It’s kind of incomprehensible to me, growing up with stuff like the Everly Brothers, that there are lots of younger people out there who really don’t know who the Everly Brothers are. But with a newer generation, that’s how it is. It’s cool to think I might actually be turning people on to stuff they might not have been aware of.

Have you ever heard any feedback from artists that you’ve covered, for example Black Sabbath or ZZ Top, on what they think of your interpretation of their songs?

Not yet. For the songs on the new record, people probably haven’t heard them yet. But I’ll find out, I’m sure. (Laughs)

In addition to the covers album, I know that you’re also working on a record of all new Danzig material. Any timeline yet for the release of that?

There’s not a timeline for it. It’s about 80 percent done. When I get back from this tour run we’re doing right now, I’ll start finishing it up.

And regarding your comic book company, I understand you have a new title, illustrated by Simon Bisley, coming out just in time for Halloween?

I’m actually trying to get it to the printers before I leave [for the tour]. But we’re waiting for Simon Bisley to deliver his last couple of pages. We’re hoping it’s going to make it. That’s what I’m doing between rehearsals for this tour, is trying to put this comic to bed and get it to the printer. Hopefully we’ll get these last pages from Simon and it’ll be out in time for Halloween.

It’s definitely a busy time for you right now, with the tour, two new albums, and the comic book.

Yeah. The whole Halloween time of year is usually pretty busy for me.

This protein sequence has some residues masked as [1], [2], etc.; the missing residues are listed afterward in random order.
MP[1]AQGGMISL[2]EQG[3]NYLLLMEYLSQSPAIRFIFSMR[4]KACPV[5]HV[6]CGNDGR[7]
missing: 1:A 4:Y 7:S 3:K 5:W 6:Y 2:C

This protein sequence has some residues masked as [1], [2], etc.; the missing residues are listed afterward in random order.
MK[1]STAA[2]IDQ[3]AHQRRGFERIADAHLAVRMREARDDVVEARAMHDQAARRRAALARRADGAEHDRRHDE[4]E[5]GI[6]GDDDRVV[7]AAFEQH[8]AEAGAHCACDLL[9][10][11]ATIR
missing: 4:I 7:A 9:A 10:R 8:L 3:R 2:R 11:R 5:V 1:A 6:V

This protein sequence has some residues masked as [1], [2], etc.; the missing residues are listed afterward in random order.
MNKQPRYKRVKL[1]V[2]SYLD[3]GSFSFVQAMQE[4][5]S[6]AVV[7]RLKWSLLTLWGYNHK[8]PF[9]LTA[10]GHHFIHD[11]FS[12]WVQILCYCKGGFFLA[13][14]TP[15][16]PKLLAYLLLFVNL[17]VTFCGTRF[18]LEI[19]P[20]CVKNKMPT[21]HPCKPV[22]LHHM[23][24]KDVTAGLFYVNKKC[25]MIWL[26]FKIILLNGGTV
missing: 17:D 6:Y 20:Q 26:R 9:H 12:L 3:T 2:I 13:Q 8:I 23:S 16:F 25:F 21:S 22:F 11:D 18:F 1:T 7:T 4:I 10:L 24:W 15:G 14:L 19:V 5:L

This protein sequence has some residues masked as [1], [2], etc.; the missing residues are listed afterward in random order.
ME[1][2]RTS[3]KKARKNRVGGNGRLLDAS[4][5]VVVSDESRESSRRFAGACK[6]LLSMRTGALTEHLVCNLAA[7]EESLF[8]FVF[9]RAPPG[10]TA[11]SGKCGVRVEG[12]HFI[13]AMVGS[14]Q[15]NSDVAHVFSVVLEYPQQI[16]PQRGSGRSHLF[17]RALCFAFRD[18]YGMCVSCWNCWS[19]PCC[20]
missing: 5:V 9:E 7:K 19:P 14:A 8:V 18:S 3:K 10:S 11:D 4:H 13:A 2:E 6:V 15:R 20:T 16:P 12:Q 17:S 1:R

Danzig and Halloween make a perfect pairing.

(Laughs) Pretty much!

I always find that a lot of Glenn Danzig fans are unaware of the fact you previously wrote songs for artists like Johnny Cash and Roy Orbison. What was it like working with those legendary performers?

First of all, it’s an honor to even get asked to write those songs. The thing that struck me about both Johnny Cash and Roy Orbison, when I met them and taught them the songs, was how humble and talented they were. But also, both Roy and Johnny, when I was teaching them the songs, we weren’t in a recording studio with microphones—it was just me and my guitar and them with their guitar—and their voices just fill up the room. Their voices were so loud. I was blown away, like “wow.” It was really cool. And both guys were extremely nice.

When you’re writing material for someone else, as opposed to a song you know you’re going to sing yourself, how does it change the way you approach the song?

Well, for Cash it was easy because [I wrote it] based on my idea of who Johnny Cash was. When I played it for him, and he really liked it, it was just icing on the cake. To have someone like Johnny Cash say, “I love the song, thanks for writing it for me,” it’s an honor.

You’re about to kick off the Blackest of the Black tour. Will some Skeletons material be appearing in the set lists?

We’ll be doing some of those songs, yeah.

What are you hoping fans come away with from these fall Danzig shows?

I want fans to come and lose their minds and have a great time, and forget about any bullshit that’s going on in the world, or in their personal life. Come to the show, lose yourself, and go crazy.

So, you view your shows as escapism.

Yeah, pretty much. Forget about all the other bullshit, just come to the show and have a fucking great time.


Danzig will perform at the PlayStation Theater in New York City on October 21. For more information, go to